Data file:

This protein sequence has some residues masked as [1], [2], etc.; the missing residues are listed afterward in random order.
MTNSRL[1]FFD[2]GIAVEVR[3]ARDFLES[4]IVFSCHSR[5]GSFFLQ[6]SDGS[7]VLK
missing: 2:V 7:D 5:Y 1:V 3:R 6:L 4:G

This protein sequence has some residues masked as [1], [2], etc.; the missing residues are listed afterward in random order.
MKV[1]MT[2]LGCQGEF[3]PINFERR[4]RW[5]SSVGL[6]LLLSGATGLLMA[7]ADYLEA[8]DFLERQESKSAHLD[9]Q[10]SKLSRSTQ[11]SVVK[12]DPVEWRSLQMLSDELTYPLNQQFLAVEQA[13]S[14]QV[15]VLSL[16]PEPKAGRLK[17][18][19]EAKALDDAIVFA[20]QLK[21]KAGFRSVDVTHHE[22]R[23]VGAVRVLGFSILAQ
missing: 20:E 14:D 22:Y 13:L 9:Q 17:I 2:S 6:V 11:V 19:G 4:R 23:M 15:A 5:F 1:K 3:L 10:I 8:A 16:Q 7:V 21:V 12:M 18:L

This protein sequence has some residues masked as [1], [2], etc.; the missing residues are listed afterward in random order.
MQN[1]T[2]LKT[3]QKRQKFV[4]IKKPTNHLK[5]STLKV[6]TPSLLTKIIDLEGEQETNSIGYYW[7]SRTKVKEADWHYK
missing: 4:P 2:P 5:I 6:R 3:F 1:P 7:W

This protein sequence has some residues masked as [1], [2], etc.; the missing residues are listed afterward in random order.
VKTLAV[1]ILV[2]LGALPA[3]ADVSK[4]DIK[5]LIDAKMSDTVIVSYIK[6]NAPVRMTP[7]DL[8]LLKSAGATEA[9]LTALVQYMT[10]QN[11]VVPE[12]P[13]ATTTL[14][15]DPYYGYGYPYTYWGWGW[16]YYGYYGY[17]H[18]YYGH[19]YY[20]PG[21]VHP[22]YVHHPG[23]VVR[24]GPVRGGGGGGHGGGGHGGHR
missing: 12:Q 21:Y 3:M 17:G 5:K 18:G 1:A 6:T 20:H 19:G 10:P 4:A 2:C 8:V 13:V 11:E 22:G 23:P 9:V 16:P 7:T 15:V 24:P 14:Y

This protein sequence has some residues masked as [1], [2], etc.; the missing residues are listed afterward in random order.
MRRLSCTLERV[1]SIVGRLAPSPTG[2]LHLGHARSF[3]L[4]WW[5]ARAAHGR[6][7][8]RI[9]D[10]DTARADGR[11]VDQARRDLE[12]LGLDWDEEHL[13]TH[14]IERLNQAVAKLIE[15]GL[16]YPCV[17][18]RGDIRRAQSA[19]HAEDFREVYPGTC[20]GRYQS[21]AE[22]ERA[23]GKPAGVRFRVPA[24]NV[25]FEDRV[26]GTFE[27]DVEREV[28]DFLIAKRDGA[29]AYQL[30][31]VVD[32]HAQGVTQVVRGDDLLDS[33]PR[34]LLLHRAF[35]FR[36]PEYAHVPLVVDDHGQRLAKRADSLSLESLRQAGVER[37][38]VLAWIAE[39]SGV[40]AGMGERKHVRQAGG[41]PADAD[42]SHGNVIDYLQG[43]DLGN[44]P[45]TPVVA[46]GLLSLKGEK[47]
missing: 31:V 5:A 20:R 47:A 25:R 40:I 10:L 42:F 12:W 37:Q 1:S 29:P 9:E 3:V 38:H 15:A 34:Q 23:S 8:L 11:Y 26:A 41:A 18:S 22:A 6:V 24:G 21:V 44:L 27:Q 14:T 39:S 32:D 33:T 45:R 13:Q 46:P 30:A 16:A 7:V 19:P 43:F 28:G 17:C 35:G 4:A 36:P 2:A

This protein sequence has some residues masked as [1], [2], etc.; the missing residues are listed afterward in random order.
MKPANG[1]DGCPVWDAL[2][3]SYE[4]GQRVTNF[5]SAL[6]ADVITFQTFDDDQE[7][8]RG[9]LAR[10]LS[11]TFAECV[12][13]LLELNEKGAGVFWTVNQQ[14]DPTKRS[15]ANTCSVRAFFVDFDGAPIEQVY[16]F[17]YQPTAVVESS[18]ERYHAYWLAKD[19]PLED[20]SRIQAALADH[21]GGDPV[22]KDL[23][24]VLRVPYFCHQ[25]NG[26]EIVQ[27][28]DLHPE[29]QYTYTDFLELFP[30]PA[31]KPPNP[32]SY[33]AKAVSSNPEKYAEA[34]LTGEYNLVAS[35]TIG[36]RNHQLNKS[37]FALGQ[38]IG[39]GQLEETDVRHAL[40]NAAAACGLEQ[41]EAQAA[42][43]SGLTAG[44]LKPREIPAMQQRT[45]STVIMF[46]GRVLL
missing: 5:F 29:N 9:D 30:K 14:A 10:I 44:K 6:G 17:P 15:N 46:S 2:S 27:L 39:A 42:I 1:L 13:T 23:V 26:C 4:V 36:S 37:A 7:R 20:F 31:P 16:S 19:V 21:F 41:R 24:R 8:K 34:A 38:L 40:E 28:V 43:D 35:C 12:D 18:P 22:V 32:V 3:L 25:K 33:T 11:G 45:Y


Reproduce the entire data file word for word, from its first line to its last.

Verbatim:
This protein sequence has some residues masked as [1], [2], etc.; the missing residues are listed afterward in random order.
MTNSRL[1]FFD[2]GIAVEVR[3]ARDFLES[4]IVFSCHSR[5]GSFFLQ[6]SDGS[7]VLK
missing: 2:V 7:D 5:Y 1:V 3:R 6:L 4:G

This protein sequence has some residues masked as [1], [2], etc.; the missing residues are listed afterward in random order.
MKV[1]MT[2]LGCQGEF[3]PINFERR[4]RW[5]SSVGL[6]LLLSGATGLLMA[7]ADYLEA[8]DFLERQESKSAHLD[9]Q[10]SKLSRSTQ[11]SVVK[12]DPVEWRSLQMLSDELTYPLNQQFLAVEQA[13]S[14]QV[15]VLSL[16]PEPKAGRLK[17][18][19]EAKALDDAIVFA[20]QLK[21]KAGFRSVDVTHHE[22]R[23]VGAVRVLGFSILAQ
missing: 20:E 14:D 22:Y 13:L 9:Q 17:I 2:S 6:V 11:V 19:G 4:R 23:M 15:A 5:F 1:K 3:L 10:I 8:A 16:Q 7:V 21:V 12:M 18:L

This protein sequence has some residues masked as [1], [2], etc.; the missing residues are listed afterward in random order.
MQN[1]T[2]LKT[3]QKRQKFV[4]IKKPTNHLK[5]STLKV[6]TPSLLTKIIDLEGEQETNSIGYYW[7]SRTKVKEADWHYK
missing: 4:P 2:P 5:I 6:R 3:F 1:P 7:W

This protein sequence has some residues masked as [1], [2], etc.; the missing residues are listed afterward in random order.
VKTLAV[1]ILV[2]LGALPA[3]ADVSK[4]DIK[5]LIDAKMSDTVIVSYIK[6]NAPVRMTP[7]DL[8]LLKSAGATEA[9]LTALVQYMT[10]QN[11]VVPE[12]P[13]ATTTL[14][15]DPYYGYGYPYTYWGWGW[16]YYGYYGY[17]H[18]YYGH[19]YY[20]PG[21]VHP[22]YVHHPG[23]VVR[24]GPVRGGGGGGHGGGGHGGHR
missing: 12:Q 21:Y 3:M 17:G 5:K 18:G 1:A 6:T 20:H 19:G 10:P 4:A 2:C 8:V 13:V 11:E 22:G 23:P 9:V 16:P 7:T 15:V 24:P 14:Y

This protein sequence has some residues masked as [1], [2], etc.; the missing residues are listed afterward in random order.
MRRLSCTLERV[1]SIVGRLAPSPTG[2]LHLGHARSF[3]L[4]WW[5]ARAAHGR[6][7][8]RI[9]D[10]DTARADGR[11]VDQARRDLE[12]LGLDWDEEHL[13]TH[14]IERLNQAVAKLIE[15]GL[16]YPCV[17][18]RGDIRRAQSA[19]HAEDFREVYPGTC[20]GRYQS[21]AE[22]ERA[23]GKPAGVRFRVPA[24]NV[25]FEDRV[26]GTFE[27]DVEREV[28]DFLIAKRDGA[29]AYQL[30][31]VVD[32]HAQGVTQVVRGDDLLDS[33]PR[34]LLLHRAF[35]FR[36]PEYAHVPLVVDDHGQRLAKRADSLSLESLRQAGVER[37][38]VLAWIAE[39]SGV[40]AGMGERKHVRQAGG[41]PADAD[42]SHGNVIDYLQG[43]DLGN[44]P[45]TPVVA[46]GLLSLKGEK[47]
missing: 31:V 5:A 20:R 47:A 25:R 40:I 10:L 42:F 12:W 37:Q 1:S 29:P 9:E 3:V 38:H 15:A 34:Q 23:S 8:L 11:Y 26:A 41:A 18:S 22:A 6:V 24:G 21:V 44:L 27:Q 14:T 39:S 32:D 33:T 45:R 13:Q 46:P 30:A 16:A 7:V 19:P 43:F 28:G 17:C 35:G 4:A 36:P 2:A

This protein sequence has some residues masked as [1], [2], etc.; the missing residues are listed afterward in random order.
MKPANG[1]DGCPVWDAL[2][3]SYE[4]GQRVTNF[5]SAL[6]ADVITFQTFDDDQE[7][8]RG[9]LAR[10]LS[11]TFAECV[12][13]LLELNEKGAGVFWTVNQQ[14]DPTKRS[15]ANTCSVRAFFVDFDGAPIEQVY[16]F[17]YQPTAVVESS[18]ERYHAYWLAKD[19]PLED[20]SRIQAALADH[21]GGDPV[22]KDL[23][24]VLRVPYFCHQ[25]NG[26]EIVQ[27][28]DLHPE[29]QYTYTDFLELFP[30]PA[31]KPPNP[32]SY[33]AKAVSSNPEKYAEA[34]LTGEYNLVAS[35]TIG[36]RNHQLNKS[37]FALGQ[38]IG[39]GQLEETDVRHAL[40]NAAAACGLEQ[41]EAQAA[42][43]SGLTAG[44]LKPREIPAMQQRT[45]STVIMF[46]GRVLL
missing: 5:F 29:N 9:D 30:K 14:A 10:I 44:K 6:G 17:P 15:N 46:S 2:S 27:L 39:A 42:I 1:L 13:T 23:V 26:C 4:V 36:S 37:A 7:R 20:F 31:P 16:S 19:V 21:F 41:R 24:R 8:K 34:A 38:L 40:E 28:V 43:D 35:C 12:D 18:P 22:V 32:V 3:L 25:K 33:T 11:G 45:Y